Global Wind Energy Council head Steve Sawyer anticipates investments in renewables
The fact that Argentina has one of the best resources for renewable energy in the world isn’t something new for investors, who have kept an eye on the country for a long time to carry out solar and wind projects. Nevertheless, investments have been long delayed and the sector’s potential remains to be exploited, with less than one percent of the country’s energy matrix now based on renewables
But the situation seems to be changing now. Representatives from the world’s leading companies in renewables spent last week in Buenos Aires meeting with government officials and considering potential investments. Argentina has agreed to have eight percent of its matrix based on renewables by 2017, according to the recently passed Renewable Energy Law.
In an interview with the Herald, Steve Sawyer, head of the Global Wind Energy Council — which groups together the main wind energy companies — said he expected major investments in the country but conditioned them to the government improving the economy. At the same time, Sawyer said Vaca Muerta’s shale resources should be left in the ground.
Why did you decide to come to Argentina, after long years without any investment in renewable energy?
We and everyone else in the wind industry have always known that Argentina has the best wind resources in the world. But the business climate here has been rather difficult. There have been a few false starts. We are always looking for new markets but Argentina didn’t appear on the radar because investors have been burned here so many times. But after the elections we agreed we should give it a shot. It’s the best opportunity we ever had in Argentina
How’s the business delegation formed?
The full list includes 24 representatives from a dozen companies such as Acciona, DNV, Envision, Gamesa, Iberdrola, K2, MAKE, Mainstream and Siemens. Most of the firms are already investing in Brazil and Chile. We want to meet as many people as we can in a short period. After that, we will put together a plan.
Could we expect any investment announcements after the trip?
All the companies are interested in carrying out investments in renewables in Argentina. But whether they make investments or not will depend on the macroeconomic fix, which is in the works. If that doesn’t happen, all bets are off. The government will launch an auction in two or three months and I’m confident the companies will take part in it.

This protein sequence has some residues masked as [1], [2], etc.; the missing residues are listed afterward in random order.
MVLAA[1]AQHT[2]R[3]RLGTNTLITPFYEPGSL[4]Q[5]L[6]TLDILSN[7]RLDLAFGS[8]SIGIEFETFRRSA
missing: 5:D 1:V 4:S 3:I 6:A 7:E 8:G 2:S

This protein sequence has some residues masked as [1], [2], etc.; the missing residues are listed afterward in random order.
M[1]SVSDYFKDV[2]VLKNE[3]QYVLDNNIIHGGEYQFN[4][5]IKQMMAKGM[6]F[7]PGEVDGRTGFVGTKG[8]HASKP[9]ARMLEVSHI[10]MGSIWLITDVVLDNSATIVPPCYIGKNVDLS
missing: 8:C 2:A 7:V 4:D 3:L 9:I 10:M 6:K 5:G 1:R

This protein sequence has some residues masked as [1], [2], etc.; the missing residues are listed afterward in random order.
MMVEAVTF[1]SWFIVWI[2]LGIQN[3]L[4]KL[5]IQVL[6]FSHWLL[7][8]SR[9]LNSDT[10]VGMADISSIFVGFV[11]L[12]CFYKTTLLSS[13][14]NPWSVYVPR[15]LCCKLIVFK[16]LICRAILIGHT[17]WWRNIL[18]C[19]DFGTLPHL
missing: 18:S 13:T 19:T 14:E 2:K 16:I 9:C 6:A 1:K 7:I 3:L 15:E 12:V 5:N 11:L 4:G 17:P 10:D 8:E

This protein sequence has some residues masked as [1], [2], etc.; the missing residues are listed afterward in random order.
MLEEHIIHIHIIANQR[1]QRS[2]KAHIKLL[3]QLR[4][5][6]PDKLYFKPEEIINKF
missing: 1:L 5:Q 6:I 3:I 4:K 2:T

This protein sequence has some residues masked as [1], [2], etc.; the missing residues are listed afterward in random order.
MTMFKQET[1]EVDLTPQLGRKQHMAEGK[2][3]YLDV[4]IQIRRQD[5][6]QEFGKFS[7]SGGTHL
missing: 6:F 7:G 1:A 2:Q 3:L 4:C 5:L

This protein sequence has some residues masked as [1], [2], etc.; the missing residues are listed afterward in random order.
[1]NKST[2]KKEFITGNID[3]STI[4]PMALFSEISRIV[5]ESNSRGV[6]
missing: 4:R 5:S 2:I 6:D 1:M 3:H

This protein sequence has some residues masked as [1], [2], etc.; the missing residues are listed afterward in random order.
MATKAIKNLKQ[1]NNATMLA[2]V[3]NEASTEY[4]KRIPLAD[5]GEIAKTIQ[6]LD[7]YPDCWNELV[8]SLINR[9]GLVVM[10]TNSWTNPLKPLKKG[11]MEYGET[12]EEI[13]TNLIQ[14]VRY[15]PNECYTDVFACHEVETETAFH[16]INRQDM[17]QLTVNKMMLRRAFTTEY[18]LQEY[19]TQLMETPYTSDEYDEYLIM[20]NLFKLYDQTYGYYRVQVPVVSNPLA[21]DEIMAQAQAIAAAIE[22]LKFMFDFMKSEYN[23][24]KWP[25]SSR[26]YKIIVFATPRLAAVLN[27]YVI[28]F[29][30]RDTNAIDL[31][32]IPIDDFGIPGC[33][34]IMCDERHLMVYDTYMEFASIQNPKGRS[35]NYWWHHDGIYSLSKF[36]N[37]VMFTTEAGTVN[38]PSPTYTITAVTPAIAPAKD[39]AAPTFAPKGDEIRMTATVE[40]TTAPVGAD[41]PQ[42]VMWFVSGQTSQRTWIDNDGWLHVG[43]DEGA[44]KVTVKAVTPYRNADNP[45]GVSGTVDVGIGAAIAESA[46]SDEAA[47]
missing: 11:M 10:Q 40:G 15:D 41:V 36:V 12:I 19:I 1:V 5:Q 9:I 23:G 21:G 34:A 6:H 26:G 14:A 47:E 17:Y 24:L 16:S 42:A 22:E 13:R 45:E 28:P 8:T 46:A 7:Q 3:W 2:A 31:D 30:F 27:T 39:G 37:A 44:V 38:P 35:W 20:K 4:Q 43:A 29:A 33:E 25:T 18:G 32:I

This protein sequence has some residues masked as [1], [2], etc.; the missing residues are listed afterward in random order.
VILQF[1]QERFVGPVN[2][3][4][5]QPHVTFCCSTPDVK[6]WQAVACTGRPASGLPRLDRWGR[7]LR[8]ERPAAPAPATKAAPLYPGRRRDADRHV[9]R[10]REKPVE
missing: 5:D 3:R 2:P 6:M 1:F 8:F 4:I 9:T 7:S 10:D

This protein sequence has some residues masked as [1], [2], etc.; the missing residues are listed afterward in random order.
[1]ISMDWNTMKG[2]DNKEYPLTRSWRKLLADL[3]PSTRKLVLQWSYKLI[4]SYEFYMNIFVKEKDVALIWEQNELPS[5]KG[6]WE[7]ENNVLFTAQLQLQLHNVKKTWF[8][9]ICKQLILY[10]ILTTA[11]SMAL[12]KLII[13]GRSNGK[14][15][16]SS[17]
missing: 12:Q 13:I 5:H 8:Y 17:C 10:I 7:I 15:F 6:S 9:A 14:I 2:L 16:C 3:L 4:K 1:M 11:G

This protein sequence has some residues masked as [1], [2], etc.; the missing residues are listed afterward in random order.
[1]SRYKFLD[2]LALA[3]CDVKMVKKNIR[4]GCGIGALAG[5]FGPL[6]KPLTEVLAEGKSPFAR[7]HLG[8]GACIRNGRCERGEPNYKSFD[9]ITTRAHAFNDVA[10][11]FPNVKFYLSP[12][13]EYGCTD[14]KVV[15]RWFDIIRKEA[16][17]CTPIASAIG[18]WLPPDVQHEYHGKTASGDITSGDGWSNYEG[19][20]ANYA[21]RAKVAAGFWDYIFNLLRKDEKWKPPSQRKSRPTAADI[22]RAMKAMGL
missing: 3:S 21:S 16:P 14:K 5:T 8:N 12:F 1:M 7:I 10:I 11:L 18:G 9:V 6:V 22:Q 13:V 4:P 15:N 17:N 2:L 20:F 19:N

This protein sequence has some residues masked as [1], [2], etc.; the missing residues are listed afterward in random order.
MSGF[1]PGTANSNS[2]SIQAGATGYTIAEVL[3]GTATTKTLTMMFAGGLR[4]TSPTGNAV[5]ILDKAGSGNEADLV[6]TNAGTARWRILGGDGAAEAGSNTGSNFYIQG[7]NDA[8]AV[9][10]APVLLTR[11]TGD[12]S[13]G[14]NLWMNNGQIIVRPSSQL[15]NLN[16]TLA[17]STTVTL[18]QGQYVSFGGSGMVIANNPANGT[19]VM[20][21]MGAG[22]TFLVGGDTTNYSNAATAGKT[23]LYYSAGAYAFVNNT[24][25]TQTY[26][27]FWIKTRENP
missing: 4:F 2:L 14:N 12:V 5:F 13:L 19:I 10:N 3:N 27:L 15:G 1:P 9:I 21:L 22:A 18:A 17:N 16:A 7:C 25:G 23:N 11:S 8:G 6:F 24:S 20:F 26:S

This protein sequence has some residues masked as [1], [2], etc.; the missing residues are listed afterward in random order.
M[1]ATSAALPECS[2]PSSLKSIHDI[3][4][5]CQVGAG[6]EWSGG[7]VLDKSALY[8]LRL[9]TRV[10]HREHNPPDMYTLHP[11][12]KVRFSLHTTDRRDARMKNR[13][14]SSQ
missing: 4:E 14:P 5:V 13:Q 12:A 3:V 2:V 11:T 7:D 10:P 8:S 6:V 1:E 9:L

Based on your conversations with business leaders, are they confident over the changes in the country?
Everybody has wanted to invest here for a long time. But the conditions haven’t been the best ones for a variety of reasons. That’s now changing but we’ll have to see how deep the changes go and how fast they happen. The government will try to do anything possible to make it an investable country again.
Will it be expensive to develop wind projects in Argentina?
The first project won’t be cheap but after you build the market, costs will drop. Wind is the cheapest way to add new generation capacity in many parts of the world and with Argentina’s wind resources it should be here as well. It will take time to get there. Some wind farms have already been built here and there are a lot of projects in the pipeline waiting for investors.
Does the holdouts legal battle have to be solved for investments to come?
It has to be fixed. Nothing can happen until that’s fixed.
How would you describe Argentina’s potential in renewables?
The whole Southern Cone is filled with renewable resources, whether it’s wind, solar or hydro. There’s no reason why anything south of the Amazon shouldn’t be powered with a combination of the three and quickly. Brazil has done great in the wind sector and Chile is developing it as well. Brazil’s crisis could be positive for Argentina as the investors could come here instead where the wind is better
Is Patagonia the main area with potential in Argentina for wind energy?
It could be but as the technology has developed more, the resources in Buenos Aires, Río Negro and Neuquén province are also important. You wouldn’t need to start in Patagonia. Reaching eight percent of the matrix with renewables will be a challenge for Argentina. It can be done but the important thing is to build a long-term and sustainable industry.
Could Argentina reach 100 percent renewables at some point?
Sure, it could. It has the resources. The government should start shutting down coal plants and replacing them with wind, solar and hydro. There are plenty of untapped hydro resources in Argentina.
That would also mean not exploiting Vaca Muerta?
Renewables and shale can live at the same time but only up to a certain point. You can’t do both in the long term. Two-thirds of the fossil fuel reserves have to stay in the ground according to the Paris deal. Argentina signed it and has committed publicly to that.
By Fermín Koop